Posts Tagged 'street scenes'
“What we call the beginning is often the end. And to make an end is to make a beginning. The end is where we start from.”
― T.S. Eliot
here are two sides of seeing – how i began and how i’m ending – or where i’m beginning from again; the end of a new beginning….and it is part one of two. the second group will be up later this week.
i’m not sure how to express my thoughts on the year with this group. it’s been so rewarding in many ways. so many different points of view. ways that have helped me see things i would not have seen before. it’s shown me that all points of view are valid and valued. are needed even in a world that is so saturated. getting to know everyone in ways i would not have been able to without the images. and from a personal view, to have committed and completed each week is without question a milestone. i’ve never tried anything like this before so doing it and coming out the other side is encouraging. and yes, i’m looking forward to another year with many of the same faces along with new ones. there is such growth and refinement in doing all this and friendship and support and love.
and so i invite you to see the work of everyone starting with the magic of Heather Robinson in Durham, NC.
image & text. there was no way to ignore them. for everywhere you looked, there they were. showing up in ironic and comical ways when you considered the people they framed. i paid a lot of attention to this; could have made an entire study of just one or two areas and in some cases i did as the message was just too tempting.
while the use of image & text in modern 20th c art spans dada, fluxus, pop, conceptual (side note the links are quick surface overviews – not deep dives into each); my interest is in how photographers have used them. and tho there’s no real clear list to link to, walker evans is one who is commonly referenced.
in trying to locate a paper or outline or thesis of any sort on the subject i came across a 2004 exhibition from the museum of contemporary art -and the following excerpt is a simple outline of thoughts that summarize things perfectly for me and what i was thinking about.
Placing words and images in the same perceptual space is not as easy as it looks. The artist has to keep track of four phenomena, not just the apparent two. First, the words have accepted, coded meanings and contexts that affect what we see in the adjacent images. Second, the words invoke mental images that might also conflict with what we see. Third, images have meanings and contexts that may alter our engagement with the adjacent words. Fourth, images can call up words in the mind of the viewer. The coordination of image/word/word/image is not easy, but the more difficult it is, the more possibilities present themselves for qualifying or clarifying the larger world.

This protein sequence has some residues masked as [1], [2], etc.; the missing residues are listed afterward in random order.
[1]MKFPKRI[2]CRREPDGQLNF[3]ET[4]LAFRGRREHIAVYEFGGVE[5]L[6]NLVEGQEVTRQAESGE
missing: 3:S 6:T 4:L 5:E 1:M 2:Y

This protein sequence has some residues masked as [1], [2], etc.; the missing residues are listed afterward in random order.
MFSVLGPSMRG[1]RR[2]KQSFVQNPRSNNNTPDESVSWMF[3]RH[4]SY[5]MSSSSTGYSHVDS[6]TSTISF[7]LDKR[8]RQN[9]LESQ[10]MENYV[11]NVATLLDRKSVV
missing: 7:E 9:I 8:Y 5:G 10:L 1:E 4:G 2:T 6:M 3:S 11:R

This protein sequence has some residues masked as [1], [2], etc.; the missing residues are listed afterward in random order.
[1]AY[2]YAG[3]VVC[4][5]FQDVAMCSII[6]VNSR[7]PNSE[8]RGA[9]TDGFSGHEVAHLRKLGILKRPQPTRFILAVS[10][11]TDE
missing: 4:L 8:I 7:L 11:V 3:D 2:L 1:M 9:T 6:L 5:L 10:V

an interesting statement….a unique bit of art and a really nice person who just recently moved back to salem. one for a few of my cycling friends who may well share the sentiment!
i love this photo…was one i saw & kind of waited for – i say kind of as i’m finding capturing a moment you have no control over is hard. it’s damn hard. to catch everything that’s lined up so perfectly requires a fast response and an intuitiveness with the technicalities. so this one – um…makes me sing as it summarizes a lot of sentiments i’m hard pressed to sort out with words.
On September 11, 2001 I lived on the west coast and got a call from somewhat hysterical family early that morning. They were crying and frightened. Their minds were racing. I remember being on the phone with my sister in law – a flight attendant who knew New York by the towers – watching the television as they fell. I’ll never forget her sigh, her cry, her sentiment of that moment. Like most, I walked around in semi state of disbelief that week, but in hindsight, the effect was different than what was felt on the East Coast – the unthinkable was unfolding before eyes with minds that couldn’t process let alone grasp what had taken place. So here we are ten years later. I’m in a different city, and though I can no longer talk to my sister in law, I have a feeling she’d look upon things as they are now with mixed feelings – while you can’t forget, you must move forward out of honor and respect. So while these photographs were not taken anywhere near the site, they are New York – a fast moving living breathing city full of life and animation – one that absorbs and transforms.